Fotia was allegedly told to transfer a patient to another facility in violation of EMTALA because the Palmetto unit had already taken their share of unfunded patients.  Fotia refused and turned the Unit in to the Feds and was fired.  Fotia sued for retaliation and the Unit defended on the EMTALA law.  The court stated that EMTALA does not prohibit and allows a suit for retaliation if the person whistleblowers the Unit. 

Rodel v Anesthesia Grp of Onondaga
2nd Circ

A disabled anesthesiologist filed suit against his group under the ADA for damages in failing to accommodate his disability.  He wanted no night or weekend call.  The group said no.  The district court sided with the group since the call was an essential part of the position and if accommodated it would be a major hardship on the group.  The 2nd Circuit did not see it exactly the same.  The evidence if viewed in a light most favorable to the physician, as is usual in a summary judgment case, did not allow the lower court to conclude that the doctor failed to seek an accommodation or it would have relieved him of essential job functions or even if the request was reasonable did it pose a undue burden on the group.  Therefore back to trial court.

Kessel v Monongalia Hosp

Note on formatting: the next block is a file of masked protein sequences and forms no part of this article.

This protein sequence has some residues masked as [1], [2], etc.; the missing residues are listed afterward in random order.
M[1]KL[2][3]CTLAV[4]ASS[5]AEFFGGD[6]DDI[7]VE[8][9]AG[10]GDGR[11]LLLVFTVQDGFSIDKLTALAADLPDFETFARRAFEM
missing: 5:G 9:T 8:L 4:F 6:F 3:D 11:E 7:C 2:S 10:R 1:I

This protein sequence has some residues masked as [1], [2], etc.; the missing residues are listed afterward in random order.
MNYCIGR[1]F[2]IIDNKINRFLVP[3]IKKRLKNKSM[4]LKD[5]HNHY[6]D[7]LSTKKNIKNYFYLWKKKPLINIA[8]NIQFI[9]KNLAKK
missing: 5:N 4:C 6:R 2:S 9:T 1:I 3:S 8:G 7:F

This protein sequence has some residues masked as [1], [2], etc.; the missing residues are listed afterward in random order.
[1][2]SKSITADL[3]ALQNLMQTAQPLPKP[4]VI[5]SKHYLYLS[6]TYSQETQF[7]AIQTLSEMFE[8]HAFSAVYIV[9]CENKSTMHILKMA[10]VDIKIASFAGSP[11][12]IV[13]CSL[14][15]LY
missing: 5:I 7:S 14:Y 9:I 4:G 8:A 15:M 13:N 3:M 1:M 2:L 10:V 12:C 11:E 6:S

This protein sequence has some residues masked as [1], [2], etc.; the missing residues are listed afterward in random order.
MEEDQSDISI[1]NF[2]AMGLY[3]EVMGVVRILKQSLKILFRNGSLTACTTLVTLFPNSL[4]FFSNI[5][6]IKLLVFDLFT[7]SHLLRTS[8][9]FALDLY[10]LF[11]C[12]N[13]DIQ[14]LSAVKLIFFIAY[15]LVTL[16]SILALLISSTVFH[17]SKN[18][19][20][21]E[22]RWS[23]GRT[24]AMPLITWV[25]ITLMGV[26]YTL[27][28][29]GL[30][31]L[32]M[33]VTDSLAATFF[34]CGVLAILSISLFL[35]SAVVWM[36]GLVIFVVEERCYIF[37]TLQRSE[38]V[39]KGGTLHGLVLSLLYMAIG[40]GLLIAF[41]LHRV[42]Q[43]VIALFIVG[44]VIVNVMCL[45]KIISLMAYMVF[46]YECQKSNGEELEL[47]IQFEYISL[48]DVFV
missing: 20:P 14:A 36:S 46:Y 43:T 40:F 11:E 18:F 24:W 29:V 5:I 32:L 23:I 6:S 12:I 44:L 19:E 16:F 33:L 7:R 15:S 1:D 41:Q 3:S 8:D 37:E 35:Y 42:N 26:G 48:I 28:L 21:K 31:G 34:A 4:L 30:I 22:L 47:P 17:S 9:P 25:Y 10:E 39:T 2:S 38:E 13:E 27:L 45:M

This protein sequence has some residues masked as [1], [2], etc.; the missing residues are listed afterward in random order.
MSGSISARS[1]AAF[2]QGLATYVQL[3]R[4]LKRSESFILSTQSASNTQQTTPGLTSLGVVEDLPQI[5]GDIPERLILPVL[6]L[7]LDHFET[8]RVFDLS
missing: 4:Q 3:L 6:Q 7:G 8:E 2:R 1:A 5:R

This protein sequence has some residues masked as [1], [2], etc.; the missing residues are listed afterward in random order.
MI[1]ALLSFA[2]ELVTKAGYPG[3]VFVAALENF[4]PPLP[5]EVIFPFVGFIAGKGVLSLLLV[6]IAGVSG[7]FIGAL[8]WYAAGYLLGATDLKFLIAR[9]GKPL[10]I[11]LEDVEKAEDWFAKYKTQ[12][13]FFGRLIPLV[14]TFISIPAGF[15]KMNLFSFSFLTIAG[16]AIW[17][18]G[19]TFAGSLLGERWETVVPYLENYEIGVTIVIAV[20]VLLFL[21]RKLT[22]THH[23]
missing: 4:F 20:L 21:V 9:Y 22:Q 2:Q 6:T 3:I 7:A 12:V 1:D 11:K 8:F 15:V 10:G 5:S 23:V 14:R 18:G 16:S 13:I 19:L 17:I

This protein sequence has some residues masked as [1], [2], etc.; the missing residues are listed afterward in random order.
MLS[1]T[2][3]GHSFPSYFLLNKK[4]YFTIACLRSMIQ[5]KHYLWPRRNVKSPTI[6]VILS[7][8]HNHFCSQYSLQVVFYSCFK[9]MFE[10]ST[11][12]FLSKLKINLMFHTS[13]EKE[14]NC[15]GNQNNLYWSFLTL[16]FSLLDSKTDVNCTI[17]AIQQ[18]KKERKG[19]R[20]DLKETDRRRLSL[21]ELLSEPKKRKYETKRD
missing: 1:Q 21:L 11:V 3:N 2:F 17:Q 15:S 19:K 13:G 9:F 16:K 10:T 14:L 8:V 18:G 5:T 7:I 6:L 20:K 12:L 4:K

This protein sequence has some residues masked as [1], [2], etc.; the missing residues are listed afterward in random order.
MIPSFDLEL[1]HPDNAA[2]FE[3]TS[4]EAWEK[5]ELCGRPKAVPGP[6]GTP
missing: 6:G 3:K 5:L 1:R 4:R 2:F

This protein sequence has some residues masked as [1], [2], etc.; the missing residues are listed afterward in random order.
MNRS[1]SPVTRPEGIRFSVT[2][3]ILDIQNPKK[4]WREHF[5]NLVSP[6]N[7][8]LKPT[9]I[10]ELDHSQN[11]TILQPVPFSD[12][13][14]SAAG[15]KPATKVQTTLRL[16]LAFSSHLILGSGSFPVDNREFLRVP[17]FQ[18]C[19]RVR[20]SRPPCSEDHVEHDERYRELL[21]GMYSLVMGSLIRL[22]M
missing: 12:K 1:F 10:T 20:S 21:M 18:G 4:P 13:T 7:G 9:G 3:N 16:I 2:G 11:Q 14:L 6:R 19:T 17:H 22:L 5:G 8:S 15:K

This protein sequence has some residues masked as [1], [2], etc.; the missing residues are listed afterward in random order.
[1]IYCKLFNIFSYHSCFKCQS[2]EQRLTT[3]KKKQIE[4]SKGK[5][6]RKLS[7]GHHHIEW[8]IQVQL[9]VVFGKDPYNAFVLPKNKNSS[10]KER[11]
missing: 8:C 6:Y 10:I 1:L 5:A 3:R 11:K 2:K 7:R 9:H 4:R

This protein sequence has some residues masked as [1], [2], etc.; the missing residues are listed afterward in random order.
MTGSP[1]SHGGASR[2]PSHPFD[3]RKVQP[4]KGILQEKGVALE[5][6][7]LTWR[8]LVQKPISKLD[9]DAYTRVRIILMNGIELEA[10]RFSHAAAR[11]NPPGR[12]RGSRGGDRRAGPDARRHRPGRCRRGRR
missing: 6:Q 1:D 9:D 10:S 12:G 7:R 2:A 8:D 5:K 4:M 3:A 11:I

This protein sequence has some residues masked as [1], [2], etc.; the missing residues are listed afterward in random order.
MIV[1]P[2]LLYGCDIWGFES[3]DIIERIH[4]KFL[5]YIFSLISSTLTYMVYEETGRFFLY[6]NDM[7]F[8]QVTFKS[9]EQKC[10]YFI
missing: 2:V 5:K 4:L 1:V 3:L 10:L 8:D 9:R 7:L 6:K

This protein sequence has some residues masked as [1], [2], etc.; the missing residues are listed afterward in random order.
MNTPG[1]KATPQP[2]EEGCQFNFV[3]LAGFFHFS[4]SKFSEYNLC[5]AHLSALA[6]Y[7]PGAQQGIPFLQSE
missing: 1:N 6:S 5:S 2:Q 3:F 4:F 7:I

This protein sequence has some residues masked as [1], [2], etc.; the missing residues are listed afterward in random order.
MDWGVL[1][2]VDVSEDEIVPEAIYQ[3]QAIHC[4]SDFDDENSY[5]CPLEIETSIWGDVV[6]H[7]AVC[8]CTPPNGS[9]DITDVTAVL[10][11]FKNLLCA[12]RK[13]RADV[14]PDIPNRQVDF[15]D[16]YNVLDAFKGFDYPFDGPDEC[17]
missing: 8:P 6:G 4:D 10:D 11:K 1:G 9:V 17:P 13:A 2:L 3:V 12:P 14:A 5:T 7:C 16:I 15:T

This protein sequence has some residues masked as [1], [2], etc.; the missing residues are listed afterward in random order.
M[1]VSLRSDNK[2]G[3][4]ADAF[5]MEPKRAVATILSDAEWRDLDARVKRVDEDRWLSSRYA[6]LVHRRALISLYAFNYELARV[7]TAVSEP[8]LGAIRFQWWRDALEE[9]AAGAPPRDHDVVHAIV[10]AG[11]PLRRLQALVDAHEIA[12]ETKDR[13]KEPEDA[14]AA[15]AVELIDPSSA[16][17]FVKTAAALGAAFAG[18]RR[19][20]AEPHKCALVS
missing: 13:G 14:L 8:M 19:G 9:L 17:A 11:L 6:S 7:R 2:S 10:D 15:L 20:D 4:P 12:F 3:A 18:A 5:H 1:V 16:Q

W. Va. Supreme Ct.

The public hospital gave an exclusive contract to a group of anesthesiologists.  The current group sued.  The Supreme Court said public or quasi-public hospitals could not have exclusive contracts that prohibit others with privileges from using the facilities.  The exclusivity would have to modified if a patient asked for another physician with privileges to perform the service.

Qayyum v Morehouse Hosp
La. Ct. App.

The physician ran a clinic at the hospital. Three years after a  one year contract had run the doctor sued for an accounting.  The hospital said the statute of limitations was three years for a claim of compensation.  The lower court agreed.  The Appeals court said that the statute was ten years for an action for accounting of money.          Top


State of Oregon v Ashcroft
9th Circ.